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Hawthorne Kennel Club v. Swanson

Supreme Court of Illinois
Apr 17, 1930
171 N.E. 140 (Ill. 1930)


No. 19967. Cause transferred.

Opinion filed April 17, 1930.

APPEAL from the Circuit Court of Cook county; the Hon. HARRY M. FISHER, Judge, presiding.


JOHN A. SWANSON, State's Attorney, (JOHN E. NORTHRUP, of counsel,) for appellees.

The Hawthorne Kennel Club, a domestic corporation, on May 9, 1928, filed its bill in the circuit court of Cook county to enjoin Robert E. Crowe and Charles E. Graydon, respectively the State's attorney and the sheriff of Cook county, Joseph Z. Klenha, the president of the board of trustees of the town of Cicero and Martin Wojciechowski, the chief of police of the same town, their deputies and agents, from preventing the operation or interfering with the use of the complainant's track and grounds in the town of Cicero for the running of dog races and the payment of prizes therefor. An interlocutory injunction was granted in accordance with the prayer of the bill. An answer was filed by the defendants in which they averred, among other things, that in connection with the dog races which the complainant conducted, it operated and maintained a common gaming house in violation of the laws of the State. The State's attorney and the sheriff, by a cross-bill which they filed against the complainant, sought to have its business declared to be a public nuisance. The cross-defendant demurred to the cross-bill but no disposition of the demurrer appears to have been made. The cause was referred to a master in chancery to hear the evidence and to report his conclusions of fact and law.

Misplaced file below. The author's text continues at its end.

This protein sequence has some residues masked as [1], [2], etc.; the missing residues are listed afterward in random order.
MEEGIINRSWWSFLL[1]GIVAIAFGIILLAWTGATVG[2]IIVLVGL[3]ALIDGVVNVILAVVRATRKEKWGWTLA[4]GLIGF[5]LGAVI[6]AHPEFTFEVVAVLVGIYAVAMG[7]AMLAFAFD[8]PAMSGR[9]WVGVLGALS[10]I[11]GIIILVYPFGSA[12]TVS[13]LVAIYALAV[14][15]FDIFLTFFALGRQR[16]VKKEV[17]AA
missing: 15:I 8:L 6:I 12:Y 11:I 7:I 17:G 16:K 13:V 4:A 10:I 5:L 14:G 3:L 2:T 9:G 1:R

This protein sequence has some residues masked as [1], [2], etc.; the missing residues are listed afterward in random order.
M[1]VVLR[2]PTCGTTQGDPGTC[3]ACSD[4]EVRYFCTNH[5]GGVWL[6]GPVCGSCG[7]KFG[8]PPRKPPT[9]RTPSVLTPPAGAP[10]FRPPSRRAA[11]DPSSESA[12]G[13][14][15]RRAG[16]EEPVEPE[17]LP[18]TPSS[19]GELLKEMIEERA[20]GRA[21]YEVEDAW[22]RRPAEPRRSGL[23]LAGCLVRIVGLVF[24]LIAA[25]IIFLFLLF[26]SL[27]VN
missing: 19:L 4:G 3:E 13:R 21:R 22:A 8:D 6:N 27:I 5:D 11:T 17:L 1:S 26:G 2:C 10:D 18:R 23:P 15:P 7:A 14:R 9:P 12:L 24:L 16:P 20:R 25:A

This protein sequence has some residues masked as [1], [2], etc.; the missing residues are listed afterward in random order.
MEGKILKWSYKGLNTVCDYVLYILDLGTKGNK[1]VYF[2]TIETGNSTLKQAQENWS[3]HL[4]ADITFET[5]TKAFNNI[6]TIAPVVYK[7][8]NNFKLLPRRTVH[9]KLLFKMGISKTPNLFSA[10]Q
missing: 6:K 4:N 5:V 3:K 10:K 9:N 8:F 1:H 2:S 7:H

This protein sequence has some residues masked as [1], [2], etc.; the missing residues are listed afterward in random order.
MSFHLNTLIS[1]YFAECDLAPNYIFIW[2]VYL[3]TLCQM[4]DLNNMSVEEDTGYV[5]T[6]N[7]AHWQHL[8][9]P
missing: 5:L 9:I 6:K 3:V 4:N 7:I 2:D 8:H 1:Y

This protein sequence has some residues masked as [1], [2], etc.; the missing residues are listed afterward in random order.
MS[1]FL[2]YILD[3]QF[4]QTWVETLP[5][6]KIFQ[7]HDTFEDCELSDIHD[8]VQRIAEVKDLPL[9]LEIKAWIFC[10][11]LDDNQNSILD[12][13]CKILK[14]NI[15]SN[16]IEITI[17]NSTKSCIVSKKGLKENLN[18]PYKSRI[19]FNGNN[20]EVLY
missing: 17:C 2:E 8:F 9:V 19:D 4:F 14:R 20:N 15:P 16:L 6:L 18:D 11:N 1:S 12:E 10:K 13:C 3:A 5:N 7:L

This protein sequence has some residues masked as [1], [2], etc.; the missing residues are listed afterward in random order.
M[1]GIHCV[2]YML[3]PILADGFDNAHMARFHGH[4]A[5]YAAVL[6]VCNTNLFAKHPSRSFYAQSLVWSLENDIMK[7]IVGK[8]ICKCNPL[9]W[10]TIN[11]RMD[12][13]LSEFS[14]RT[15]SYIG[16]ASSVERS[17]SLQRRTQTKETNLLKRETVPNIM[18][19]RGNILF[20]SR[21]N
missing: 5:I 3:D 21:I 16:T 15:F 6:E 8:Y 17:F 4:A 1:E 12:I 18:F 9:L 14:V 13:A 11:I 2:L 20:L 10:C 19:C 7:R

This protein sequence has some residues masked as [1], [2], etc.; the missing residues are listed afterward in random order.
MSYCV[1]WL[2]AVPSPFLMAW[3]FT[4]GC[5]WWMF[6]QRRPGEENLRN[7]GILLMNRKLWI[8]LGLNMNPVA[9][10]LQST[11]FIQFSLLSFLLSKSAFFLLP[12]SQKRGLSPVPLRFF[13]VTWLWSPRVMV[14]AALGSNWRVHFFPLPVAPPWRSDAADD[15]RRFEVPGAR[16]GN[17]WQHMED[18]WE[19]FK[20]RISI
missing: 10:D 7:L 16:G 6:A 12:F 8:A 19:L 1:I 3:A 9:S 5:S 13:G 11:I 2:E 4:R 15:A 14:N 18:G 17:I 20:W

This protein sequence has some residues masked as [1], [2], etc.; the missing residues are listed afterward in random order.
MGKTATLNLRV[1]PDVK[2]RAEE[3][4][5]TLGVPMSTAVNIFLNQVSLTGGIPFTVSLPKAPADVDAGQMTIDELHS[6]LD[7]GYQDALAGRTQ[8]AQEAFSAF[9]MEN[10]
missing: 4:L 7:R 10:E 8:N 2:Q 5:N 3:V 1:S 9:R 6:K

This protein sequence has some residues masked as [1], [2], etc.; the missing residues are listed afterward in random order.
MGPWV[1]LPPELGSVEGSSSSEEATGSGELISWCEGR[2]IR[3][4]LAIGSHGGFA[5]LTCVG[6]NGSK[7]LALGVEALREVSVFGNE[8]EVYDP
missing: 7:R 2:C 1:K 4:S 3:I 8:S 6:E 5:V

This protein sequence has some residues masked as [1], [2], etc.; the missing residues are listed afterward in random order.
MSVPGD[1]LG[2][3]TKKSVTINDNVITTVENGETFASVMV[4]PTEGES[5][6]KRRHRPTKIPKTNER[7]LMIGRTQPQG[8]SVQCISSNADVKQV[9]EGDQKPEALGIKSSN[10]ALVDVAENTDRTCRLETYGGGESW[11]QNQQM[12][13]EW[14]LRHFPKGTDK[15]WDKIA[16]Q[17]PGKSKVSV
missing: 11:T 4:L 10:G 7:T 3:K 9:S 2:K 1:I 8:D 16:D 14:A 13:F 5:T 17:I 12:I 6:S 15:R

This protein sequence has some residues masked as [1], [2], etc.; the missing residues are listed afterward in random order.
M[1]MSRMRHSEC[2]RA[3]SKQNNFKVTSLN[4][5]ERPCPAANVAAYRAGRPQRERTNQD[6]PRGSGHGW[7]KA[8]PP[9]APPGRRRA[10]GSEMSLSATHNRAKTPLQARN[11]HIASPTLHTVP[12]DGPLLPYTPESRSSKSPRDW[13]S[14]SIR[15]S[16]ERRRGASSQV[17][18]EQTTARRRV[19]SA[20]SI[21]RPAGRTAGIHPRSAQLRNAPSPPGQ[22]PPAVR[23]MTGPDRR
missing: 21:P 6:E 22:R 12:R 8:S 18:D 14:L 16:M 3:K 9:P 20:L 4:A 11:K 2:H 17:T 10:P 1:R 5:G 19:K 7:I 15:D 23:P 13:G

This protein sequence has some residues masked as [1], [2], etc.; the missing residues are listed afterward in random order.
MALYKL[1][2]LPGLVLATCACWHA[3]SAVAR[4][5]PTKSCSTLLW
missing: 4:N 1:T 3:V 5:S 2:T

On June 14, 1929, the complainant filed a supplemental bill in which it alleged that John A. Swanson had succeeded Robert E. Crowe, as State's attorney; that John E. Traeger was the successor of Charles E. Graydon as sheriff; that Swanson, the State's attorney, Traeger, the sheriff, Patrick E. Roche, the chief investigator for the State's attorney, and William D. Blaul, a lieutenant of police of the city of Chicago, acting as a deputy sheriff, with other persons whose names were unknown, had raided complainant's premises and otherwise interfered with the operation of its race track. An order was entered continuing in force the injunction theretofore granted and including within its provisions the additional parties against whom complaint was made by the supplemental bill. The defendants to the original and supplemental bills, by their answer to the latter, denied the charges of unlawful acts on their part and averred that what they had done was merely in the performance of their duties as public officers. On July 24, 1929, the complainant filed a petition charging violations of the injunction by the State's attorney, the sheriff, the superintendent of police of the city of Chicago, and certain of their subordinates, and asking for a rule against them to show cause why they should not be punished for contempt of court. Such a rule was entered and the petition was answered by the principal respondents. Upon a hearing, a judge of the circuit court, other than the judge who had granted the injunction, discharged the rule and vacated the orders by which the issuance of the injunction writ had been directed.